• DOS is merely another iteration of the UNIX CLI (command line interface) It was just a simplification of AT&T's UNIX CLI that stripped out all of the server-based/network based commands and instead streamlined for a single terminal with only local hardware. Simply another flavor, much like CP/M was before it the forefront operating system through the Commodore +4, 64, 128 line of home computers.  For many of us in our late 30s/early 40s, commodores were the first computer that was in our homes.  frnlh is correct: there were versions of DOS rewritten to work on non x86 hardware, and for the most part it was relatively easy because of DOS' lineage. It was only once we started adding GUIs and peripherals that interface became much more fragmented.  That and you had a LOT of legal arguments between IBM/Microsoft/Motorola/Intel/Apple over intellectual property rights in the mid-late 80s.  These suits and rivalries defined many of the software/hardware limitations that we see now.  When I was growing up, a popular meme was "Windows isn't done until Lotus 1-2-3 can't run."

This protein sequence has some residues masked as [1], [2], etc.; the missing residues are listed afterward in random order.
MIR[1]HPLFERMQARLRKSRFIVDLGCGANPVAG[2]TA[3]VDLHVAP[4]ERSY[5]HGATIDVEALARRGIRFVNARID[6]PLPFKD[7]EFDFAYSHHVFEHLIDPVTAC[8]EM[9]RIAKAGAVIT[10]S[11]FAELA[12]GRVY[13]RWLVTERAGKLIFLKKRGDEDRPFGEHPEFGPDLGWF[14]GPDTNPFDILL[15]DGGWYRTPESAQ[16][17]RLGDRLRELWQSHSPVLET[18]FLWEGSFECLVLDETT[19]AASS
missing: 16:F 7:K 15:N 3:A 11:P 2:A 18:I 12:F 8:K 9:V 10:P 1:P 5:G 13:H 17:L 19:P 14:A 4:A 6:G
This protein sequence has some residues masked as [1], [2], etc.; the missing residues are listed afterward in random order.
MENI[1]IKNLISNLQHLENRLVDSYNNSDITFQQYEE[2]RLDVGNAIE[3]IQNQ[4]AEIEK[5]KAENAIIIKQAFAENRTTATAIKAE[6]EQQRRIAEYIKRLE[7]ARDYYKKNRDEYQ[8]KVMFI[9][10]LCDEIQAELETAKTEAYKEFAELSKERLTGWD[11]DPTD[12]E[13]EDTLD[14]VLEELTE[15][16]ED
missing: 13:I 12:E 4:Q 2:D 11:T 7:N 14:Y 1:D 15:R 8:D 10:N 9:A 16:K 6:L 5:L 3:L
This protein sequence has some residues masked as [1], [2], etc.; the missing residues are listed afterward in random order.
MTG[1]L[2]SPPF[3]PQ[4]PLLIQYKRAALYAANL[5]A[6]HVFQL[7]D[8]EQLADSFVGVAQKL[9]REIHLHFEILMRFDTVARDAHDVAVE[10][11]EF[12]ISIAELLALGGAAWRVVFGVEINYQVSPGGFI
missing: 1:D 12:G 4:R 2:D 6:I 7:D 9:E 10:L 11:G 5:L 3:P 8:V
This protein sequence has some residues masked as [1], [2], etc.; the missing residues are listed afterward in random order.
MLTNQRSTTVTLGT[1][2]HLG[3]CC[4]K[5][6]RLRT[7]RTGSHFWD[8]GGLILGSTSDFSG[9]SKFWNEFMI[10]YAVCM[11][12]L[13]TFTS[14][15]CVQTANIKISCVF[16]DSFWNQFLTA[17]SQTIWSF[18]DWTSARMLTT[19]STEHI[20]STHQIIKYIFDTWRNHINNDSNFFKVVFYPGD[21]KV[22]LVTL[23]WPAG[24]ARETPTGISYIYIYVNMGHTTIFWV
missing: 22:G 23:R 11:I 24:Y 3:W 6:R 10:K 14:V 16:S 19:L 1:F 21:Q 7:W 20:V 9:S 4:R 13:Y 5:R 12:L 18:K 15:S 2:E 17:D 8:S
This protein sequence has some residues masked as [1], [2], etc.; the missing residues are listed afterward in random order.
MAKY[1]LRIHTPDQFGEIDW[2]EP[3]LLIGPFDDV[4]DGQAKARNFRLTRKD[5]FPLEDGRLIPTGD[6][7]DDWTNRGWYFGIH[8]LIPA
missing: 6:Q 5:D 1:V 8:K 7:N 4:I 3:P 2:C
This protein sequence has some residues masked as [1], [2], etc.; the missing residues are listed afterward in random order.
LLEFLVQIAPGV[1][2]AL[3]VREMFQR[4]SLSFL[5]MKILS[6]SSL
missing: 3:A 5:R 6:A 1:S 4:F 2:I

• @StudentoflifeUSMC, we may be saying approxmiately the same thing. There were many things called "DOS" on various systems. DOS was descriptive, not a brand, even though on each platform, the brand part was generally not used. My beloved Apple ][+ ran "Apple DOS 3.3," which was only referred to DOS 3.3. That was completely unrelated to Microsoft's DOS, totally different commands, etc. And yes, MS-DOS was largely inspired by the UNIX systems avaliable on DEC PDPs and other systems, but also had key differences due both the architectural differences (server supporting many dumb terminals, like VT-100 and up) and the commands (e.g., 'dir' vs 'ls' to get a list of files in the current directory). But MS-DOS (or PC-DOS as licensed to IBM, and competitors with similar code roots like DR-DOS) specifically was just the interaface for the 8086 and then the cheaper 8088 chips and their disk drives with a simple command prompt. It was built specifically for IBM to work with the IBM PC.  The API for Windows and the need for an API to support the GUI is really what changed the importance of the OS. Before that, programs were compiled for the CPU (x86, 68000, 6502, etc.) and the OS was mostly irrelevant. But with Windows and its API, Microsoft was able to provide a very similar environment on other systems like the MIPS, Alpha, PowerPC, etc. Unlike what Microsoft is promising here with Windows on ARM, where Win32 programs will run unmodified on ARM architecture, back with Windows NT programs still needed to be compiled specifically for the CPU, but because the API was the same, as long as the programs relied mostly on the Windows API for their system functions, recompiling for the different destinations was straightforward. Note that the non-NT Windows before Windows 95 were not really operating systems. Through Windows 3.1.1 (aka Windows for Workgroups), Windows was really just a program with an API layer that ran on top of MS-DOS. Windows NT and then Windows 95 were true operating systems, but only NT and then Windows 2000 (which finally united NT OS technology with the more consumer-friendly UI of the Windows 95/98/Me line), were fully preemptive multitasking systems that had full control over system resources like the UNIX operating systems had provided for years. Windows 95, 98, and ME (and Apple's Mac OS before version 10, or X, which is really just UNIX BSD) used "cooperative multitasking," which relied on the individual programs to be polite to each other and return control to the OS when not busy. Not a very good system. I completely agree with you on the Lotus issues. Microsoft notoriously included functions in Windows starting at least with version 3.0 that only Microsoft knew about, so that Word and Excel worked well in the new GUI environment, while WordPerfect and Lotus struggled. It was that set of business practices and the associated anti-competitive lawsuits that dog them today. I would argue that MS is now the most customer and partner friendly of the big tech companies, but the history of really harsh business tactics from their distant past is partly responsible for the perception that MS is the bad guy. There's a good business strategy lesson in there for entrepreneurs. That behavior even led me to shift from Windows to OS/2 until even IBM gave up on it shortly after MS released Windows 95.